Available Software

Table 11-1 lists various popular Windows programs alongside their Ubuntu counterparts. You'll find most of the programs listed on the Applications menu. Table 11-1 also includes a number of other mainstream alternatives, most of which aren't installed by default under Ubuntu, but are available from the Ubuntu online software repositories. You might want to try these later on. As you might expect, they're all free of charge, so you have nothing to lose.

â– Note Table 11 -1 lists only a fraction of the programs available under Linux. There are quite literally thousands of others. The programs listed here are those that work like their Windows equivalents and therefore provide an easy transition.

Table 11-1. Ubuntu Alternatives to Windows Software

Type of Program

Windows

Ubuntu

Alternative Choices

Word processor

Spreadsheet

Presentations

Drawing (vector art)

Microsoft Word

Microsoft Excel

Adobe Illustrator

Database Microsoft Access

Web page creation Microsoft FrontPage

E-mail

Contacts manager/ calendar

Web browser

CD/DVD burning

MP3 player

CD player/ripper Movie/DVD player

Image editor

Zip files

MS-DOS prompt

Microsoft Outlook

Microsoft Outlook

Microsoft Internet Explorer

Nero

Winamp

Windows Media Player Windows Media Player

Adobe Photoshop

WinZip cmd.exe/command.exe

OpenOffice.org Writer

OpenOffice.org Calc

Microsoft PowerPoint OpenOffice.org Impress

OpenOffice.org Draw

OpenOffice.org Base1

OpenOffice.org Writer

Evolution

Evolution Mozilla Firefox Nautilus3

Rhythmbox

Sound Juicer

Totem Media Player

The GIMP Archive Manager

GNOME Terminal

AbiWord (www.abisource.com), KOffice KWord (www.koffice.org/ kword)

Gnumeric (www.gnome.org/ projects/gnumeric), KOffice KSpread (www.koffice.org/ kspread)

KOffice KPresenter (www.koffice.org/kpresenter)

Inkscape (www.inkscape.org), KOffice Karbon 14 (www.koffice.org/karbon)

Knoda (www.knoda.org)

SeaMonkey (www.mozilla.org/ projects/seamonkey), Amaya (www.w3.org/Amaya)

Mozilla Thunderbird (www.mozilla.com), KMail (http:// kontact.kde.org/kmail)

Kontact (www.kontact.kde.org)

Konqueror (www.konqueror.org), Opera (www.opera.com)2

K3b (www.k3b.org), Brasero

(www.gnome.org/projects/

brasero)

Aqualung (http:// aqualung.factorial.hu), Banshee (http://banshee-project.org)

Grip (http://nostatic.org/grip)

VLC (www.videolan.org) MPlayer (www.mplayerhq.hu/homepage)

KOffice Krita (www.koffice.org/ krita)

KArchiver (http://pagesperso-orange.fr/coquelle/karchiver)

Xterm (www.x.org)4

Calculator

Calc

Calculator

Too many to mention!

Table 11-1. Ubuntu Alternatives to Windows Software (Continued)

Type of Program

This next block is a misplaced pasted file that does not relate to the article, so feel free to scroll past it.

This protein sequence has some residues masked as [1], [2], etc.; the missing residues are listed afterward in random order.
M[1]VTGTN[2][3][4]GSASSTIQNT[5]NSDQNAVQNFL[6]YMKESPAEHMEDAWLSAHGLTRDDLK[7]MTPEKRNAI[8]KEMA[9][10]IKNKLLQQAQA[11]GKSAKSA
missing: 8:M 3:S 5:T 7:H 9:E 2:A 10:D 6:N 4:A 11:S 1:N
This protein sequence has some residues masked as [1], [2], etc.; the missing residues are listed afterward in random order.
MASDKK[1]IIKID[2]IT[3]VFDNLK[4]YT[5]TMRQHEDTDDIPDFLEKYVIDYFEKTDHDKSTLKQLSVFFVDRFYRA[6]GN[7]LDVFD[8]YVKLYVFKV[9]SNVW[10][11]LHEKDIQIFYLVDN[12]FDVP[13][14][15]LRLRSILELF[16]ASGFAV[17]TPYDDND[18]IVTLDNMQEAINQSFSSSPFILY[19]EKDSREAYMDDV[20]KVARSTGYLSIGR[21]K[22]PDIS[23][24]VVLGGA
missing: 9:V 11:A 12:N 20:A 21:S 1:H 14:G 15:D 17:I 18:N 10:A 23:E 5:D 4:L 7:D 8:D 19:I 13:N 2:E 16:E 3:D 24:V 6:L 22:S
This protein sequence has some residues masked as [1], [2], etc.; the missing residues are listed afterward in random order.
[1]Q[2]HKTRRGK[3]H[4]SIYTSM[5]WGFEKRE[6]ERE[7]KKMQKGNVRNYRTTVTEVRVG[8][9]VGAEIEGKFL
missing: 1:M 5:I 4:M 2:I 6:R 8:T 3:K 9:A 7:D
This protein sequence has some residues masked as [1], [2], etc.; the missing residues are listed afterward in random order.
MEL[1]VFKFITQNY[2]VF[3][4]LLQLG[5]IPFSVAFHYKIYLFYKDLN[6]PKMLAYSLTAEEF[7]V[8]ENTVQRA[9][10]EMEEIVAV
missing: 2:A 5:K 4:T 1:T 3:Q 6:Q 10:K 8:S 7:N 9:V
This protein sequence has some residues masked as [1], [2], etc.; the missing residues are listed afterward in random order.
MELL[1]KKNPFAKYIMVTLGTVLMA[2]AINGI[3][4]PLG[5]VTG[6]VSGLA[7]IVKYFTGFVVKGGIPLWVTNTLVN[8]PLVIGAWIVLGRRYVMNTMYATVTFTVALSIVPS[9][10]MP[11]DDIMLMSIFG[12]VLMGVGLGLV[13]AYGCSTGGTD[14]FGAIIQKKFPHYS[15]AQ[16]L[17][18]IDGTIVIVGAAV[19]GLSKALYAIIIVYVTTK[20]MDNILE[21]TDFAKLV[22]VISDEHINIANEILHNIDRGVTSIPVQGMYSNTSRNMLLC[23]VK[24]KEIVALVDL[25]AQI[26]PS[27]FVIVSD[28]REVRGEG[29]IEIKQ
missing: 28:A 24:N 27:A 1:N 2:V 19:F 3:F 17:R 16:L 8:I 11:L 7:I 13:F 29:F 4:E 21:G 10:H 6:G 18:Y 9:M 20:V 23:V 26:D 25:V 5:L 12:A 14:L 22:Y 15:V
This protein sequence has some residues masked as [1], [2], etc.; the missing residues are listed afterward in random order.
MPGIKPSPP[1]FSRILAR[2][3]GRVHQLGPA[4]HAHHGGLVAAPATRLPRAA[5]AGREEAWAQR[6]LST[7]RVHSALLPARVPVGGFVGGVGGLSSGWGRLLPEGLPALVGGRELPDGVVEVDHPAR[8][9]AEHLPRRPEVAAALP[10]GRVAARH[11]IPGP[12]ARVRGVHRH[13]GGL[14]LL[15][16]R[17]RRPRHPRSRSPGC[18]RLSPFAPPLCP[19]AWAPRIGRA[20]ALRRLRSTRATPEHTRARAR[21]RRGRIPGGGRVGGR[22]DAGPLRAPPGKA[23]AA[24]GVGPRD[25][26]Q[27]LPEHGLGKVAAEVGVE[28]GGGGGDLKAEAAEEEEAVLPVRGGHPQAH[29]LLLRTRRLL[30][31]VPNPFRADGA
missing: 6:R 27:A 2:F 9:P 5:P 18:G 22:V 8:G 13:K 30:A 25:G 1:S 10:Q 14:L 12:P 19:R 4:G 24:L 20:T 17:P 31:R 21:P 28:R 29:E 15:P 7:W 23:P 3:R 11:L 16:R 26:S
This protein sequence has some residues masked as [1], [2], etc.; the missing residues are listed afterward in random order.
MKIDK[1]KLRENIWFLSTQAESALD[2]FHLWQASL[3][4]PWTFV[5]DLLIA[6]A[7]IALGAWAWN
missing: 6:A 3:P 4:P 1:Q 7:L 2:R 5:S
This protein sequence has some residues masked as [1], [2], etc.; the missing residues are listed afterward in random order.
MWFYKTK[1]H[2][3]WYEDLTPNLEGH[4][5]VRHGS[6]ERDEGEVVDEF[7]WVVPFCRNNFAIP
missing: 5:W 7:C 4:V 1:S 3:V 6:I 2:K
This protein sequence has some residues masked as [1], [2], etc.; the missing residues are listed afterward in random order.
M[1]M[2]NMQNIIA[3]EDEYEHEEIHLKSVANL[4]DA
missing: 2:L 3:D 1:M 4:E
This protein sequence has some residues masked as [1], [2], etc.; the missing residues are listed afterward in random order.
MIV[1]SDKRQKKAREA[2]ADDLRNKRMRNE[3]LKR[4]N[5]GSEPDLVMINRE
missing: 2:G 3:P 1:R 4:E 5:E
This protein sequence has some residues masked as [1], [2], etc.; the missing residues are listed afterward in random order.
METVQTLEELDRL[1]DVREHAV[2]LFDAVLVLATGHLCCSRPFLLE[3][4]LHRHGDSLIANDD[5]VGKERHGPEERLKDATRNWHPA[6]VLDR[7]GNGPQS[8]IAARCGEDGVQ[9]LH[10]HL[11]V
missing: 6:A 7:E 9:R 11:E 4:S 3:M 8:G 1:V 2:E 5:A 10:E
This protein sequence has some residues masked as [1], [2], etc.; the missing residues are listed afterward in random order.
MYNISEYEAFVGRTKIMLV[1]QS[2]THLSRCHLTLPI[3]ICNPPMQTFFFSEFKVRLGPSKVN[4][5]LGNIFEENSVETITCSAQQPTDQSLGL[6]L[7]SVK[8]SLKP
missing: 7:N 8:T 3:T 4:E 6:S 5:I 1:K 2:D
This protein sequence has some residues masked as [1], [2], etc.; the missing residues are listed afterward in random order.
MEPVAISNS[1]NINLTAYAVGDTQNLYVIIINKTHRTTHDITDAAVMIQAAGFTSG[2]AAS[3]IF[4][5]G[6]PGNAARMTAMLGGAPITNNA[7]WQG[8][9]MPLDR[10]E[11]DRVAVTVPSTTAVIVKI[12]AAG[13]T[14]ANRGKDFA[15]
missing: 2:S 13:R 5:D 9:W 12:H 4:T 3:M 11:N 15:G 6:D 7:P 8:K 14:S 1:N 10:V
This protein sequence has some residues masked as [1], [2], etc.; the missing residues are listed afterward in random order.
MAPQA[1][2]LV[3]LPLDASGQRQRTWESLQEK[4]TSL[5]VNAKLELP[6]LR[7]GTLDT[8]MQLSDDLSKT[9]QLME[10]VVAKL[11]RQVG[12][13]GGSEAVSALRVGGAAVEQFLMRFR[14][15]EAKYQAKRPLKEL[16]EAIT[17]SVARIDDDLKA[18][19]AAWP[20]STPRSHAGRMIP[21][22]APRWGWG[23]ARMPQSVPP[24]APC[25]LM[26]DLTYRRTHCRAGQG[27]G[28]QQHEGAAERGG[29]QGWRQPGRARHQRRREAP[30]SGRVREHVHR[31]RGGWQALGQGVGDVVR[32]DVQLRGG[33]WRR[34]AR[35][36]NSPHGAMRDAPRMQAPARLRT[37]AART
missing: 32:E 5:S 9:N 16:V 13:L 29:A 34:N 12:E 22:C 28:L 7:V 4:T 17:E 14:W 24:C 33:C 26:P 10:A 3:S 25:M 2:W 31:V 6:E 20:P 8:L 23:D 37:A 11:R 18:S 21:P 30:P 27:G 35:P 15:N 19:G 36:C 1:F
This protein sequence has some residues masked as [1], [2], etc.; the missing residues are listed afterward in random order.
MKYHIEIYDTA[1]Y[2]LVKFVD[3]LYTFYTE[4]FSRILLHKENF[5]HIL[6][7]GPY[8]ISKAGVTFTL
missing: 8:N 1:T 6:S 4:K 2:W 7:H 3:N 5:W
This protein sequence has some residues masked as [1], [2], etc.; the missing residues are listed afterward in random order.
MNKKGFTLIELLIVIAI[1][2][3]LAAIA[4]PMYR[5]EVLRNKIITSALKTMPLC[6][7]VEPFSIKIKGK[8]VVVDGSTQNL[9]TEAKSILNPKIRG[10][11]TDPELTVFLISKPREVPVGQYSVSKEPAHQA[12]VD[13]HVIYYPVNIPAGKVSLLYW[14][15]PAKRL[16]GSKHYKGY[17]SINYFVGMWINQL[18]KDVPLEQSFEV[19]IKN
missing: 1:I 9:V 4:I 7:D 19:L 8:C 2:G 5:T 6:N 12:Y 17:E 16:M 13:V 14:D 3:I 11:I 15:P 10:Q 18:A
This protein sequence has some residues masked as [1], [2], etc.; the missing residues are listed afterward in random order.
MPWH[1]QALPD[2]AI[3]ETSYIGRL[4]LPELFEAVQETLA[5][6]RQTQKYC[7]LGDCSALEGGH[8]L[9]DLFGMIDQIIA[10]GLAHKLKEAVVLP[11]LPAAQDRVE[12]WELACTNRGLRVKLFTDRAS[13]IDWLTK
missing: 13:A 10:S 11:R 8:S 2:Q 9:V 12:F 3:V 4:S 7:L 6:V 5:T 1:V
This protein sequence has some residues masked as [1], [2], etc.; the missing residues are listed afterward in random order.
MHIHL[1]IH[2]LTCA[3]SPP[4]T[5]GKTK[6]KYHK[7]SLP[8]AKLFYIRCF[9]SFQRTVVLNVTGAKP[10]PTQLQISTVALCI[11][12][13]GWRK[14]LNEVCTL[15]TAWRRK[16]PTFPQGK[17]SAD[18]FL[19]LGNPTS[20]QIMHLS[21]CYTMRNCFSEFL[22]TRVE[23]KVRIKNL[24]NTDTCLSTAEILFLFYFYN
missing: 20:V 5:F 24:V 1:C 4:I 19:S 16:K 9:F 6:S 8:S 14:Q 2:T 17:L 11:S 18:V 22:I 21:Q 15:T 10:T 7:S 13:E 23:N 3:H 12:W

Windows

Ubuntu

Alternative Choices

Text editor/viewer

Notepad

Gedit

Kate (www.kate-editor.org)

Desktop games

Minesweeper/Solitaire

Mines/AisleRiot

Too many to mention!

Solitaire

1 Base isn't installed by default, but it is easily installed via the openoffice.org-base package. This database tool is tightly integrated with the rest of the OpenOffice.orgsuite.

2 Opera is a proprietary product, rather than open source; however, it is free of charge.

3 Nautilus is the file manager within Ubuntu; to activate its CD/DVD burning mode, click Go > CD/DVD Creator.

4 Xterm is part of theX.org package, so it is installed by default under Ubuntu. To use it, typexterm in a GNOME Terminal window. See Chapter 10 to learn how to create a permanent desktop launcher for Xterm.

1 Base isn't installed by default, but it is easily installed via the openoffice.org-base package. This database tool is tightly integrated with the rest of the OpenOffice.orgsuite.

2 Opera is a proprietary product, rather than open source; however, it is free of charge.

3 Nautilus is the file manager within Ubuntu; to activate its CD/DVD burning mode, click Go > CD/DVD Creator.

4 Xterm is part of theX.org package, so it is installed by default under Ubuntu. To use it, typexterm in a GNOME Terminal window. See Chapter 10 to learn how to create a permanent desktop launcher for Xterm.

LINUX HAS IT ALL

The Ubuntu software archives contain thousands of programs to cover just about every task you might wish to do on your computer. Diversity is vitally important within the Linux world. For example, rather than offering just one e-mail program, you'll find many available. They compete with each other in a gentle way, and it's up to you which one you settle down with and use.

Part of the fun of using Linux is exploring what's available. Of course, the added bonus is that virtually all this software is free of charge, so you can simply download, install, and play around. If you don't like a program, just remove it from your system. However, don't forget to revisit the program's home page after a few months; chances are the program will have been expanded and improved in that short period, and it might be better at meeting your needs.

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